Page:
Monday, October 5, 2009

the other side of motherhood

I realized yesterday that from many of my blog posts I sound like an overwhelmed, ungrateful, dissatisfied mom. Which is entirely untrue. Yes, there are moments and that's when posting really helps. Writing gets it out of me in the way talking to a good friend over coffee (or some decadent cake like they used to have in the Golden Girls) would, but at ridiculous hours of the morning, or in the middle of a heated battle, it's not easy to pick up the phone and chat. So, I come here and vent. And as with many people, it's far easier to share when the emotions are negative—perhaps it's because I need to process them and get them out of me.

But, I could never imagine not being a mother. Motherhood profoundly changed me, in ways I couldn't have imagined when I started out. I was anorexic for years and years before I had kids. My life was totally about control and denial, rigidly scheduled with no time or space (or desire) for relaxing, taking it easy having fun. I never, ever gave myself a break. But when you have a baby, control goes out the window. Someone else's every need is suddenly more important than mine. I actually grappled with that during pregnancy, but that's a story for another day. I had expected that I'd be a tightly wound, controlling, anxiety-ridden mom but somewhere at the beginning something in me let go and I learned to relax. Not right away. When Iz was just weeks old (and 5 weeks early so she didn't follow developmental milestones) I thought she was blind, my brother thought she was deaf. I'll never forget standing over her with a flashlight, trying to get her to track the beam while Dave dropped piles of books on the floor, trying to startle her. But, eventually, I got used to things like being peed on and having to give (and sometimes take) multiple baths a day. I met amazing women. the Mummies, and we shared the ridiculousness of it all. We'd get together every Friday, drink Bailey's Irish Cream and help each other through the confusing dark parts.

To celebrate Iz's first birthday I went all out and bought myself a flowered dress. Taupe, mauve and beige sprinkled with microscopic blossoms—perfect pattern for a grandmother's couch. But for me, this was huge. For years I only wore black, head to toe. Hadn't had on a skirt or dress in more years than I could remember. A flowered dress? Huge. Next birthday party was a pink and purple strappy sundress. And at this point I've built a collection of the most over-the-top in-your-face outrageously patterned BRIGHT vintage dresses and revel in the ridiculousness of what I wear. Black? Almost never. My evolving dress fashion is a direct reflection of the newfound comfort in my own skin, the ability to be silly, to laugh at myself, and be at ease in my life.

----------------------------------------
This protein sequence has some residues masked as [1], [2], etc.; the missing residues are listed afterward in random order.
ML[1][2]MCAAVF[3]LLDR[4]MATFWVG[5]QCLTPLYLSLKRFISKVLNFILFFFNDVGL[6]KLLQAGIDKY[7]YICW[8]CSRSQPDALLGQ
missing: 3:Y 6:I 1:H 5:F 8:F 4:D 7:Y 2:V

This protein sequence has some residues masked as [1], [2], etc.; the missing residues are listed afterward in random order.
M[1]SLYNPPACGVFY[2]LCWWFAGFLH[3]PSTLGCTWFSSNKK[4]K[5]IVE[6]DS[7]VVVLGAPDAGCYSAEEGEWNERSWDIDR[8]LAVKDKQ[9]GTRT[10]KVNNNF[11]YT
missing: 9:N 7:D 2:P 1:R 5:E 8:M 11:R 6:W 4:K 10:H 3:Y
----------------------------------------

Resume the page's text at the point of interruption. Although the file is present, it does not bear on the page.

Aside from what motherhood has done for me, nothing can equal the joy that washes over me because of these kids. To feel joy and pride at someone else's accomplishments is almost indescribable. This past spring Iz starred in her school play. It was thrilling and nerve-wracking every time she was onstage. As the cast come out for their curtain call, Iz walked out, dripping in sequins, and the entire audience stood up to give her a standing ovation. I still get chills thinking about it. I don't know that I've ever seen such pure joy consume someone's face. She radiated as she stood there and my heart raced, thrilled beyond words for her.

A month earlier Jack, who had been struggling with reading, asked if we could stop at a bookstore on our way home from school. He picked up a copy of "Diary of a Wimpy Kid" and sat down on the floor, wondering if it would be ok to hang and check things out for awhile. A few minutes later he said he wanted to read me the first page and he did. I had tears in my eyes, watching his finger work its way across the page, seeing how proud he was that he could read it on his own. I offered to buy the book and when we got home he curled up under a blanket on the couch and read by himself until he finished. It was a much quieter moment than the play applause, but equally as important to me—sitting back and watching my child revel in a life-changing experience.

Yes motherhood is hard, exhausting, challenging . . . but those moments of bliss balance me.

(day 8!)


Jeremy said...

Beautiful story :) And Zachary loves "Diary of a Wimpy Kid" too.

Melinda said...

Absolutely beautiful. Every mother does go through times where negative emotions and feelings run through, but the times where positive and life-changing thoughts sparkle in our mind are the ones we hold on to.

My son suffers (better now) from anorexia nervosa, and I see that control in him. Hopefully, one day, he will also be more at ease and as free as a butterfly.

Wonderful post, and I'm so glad I found your blog.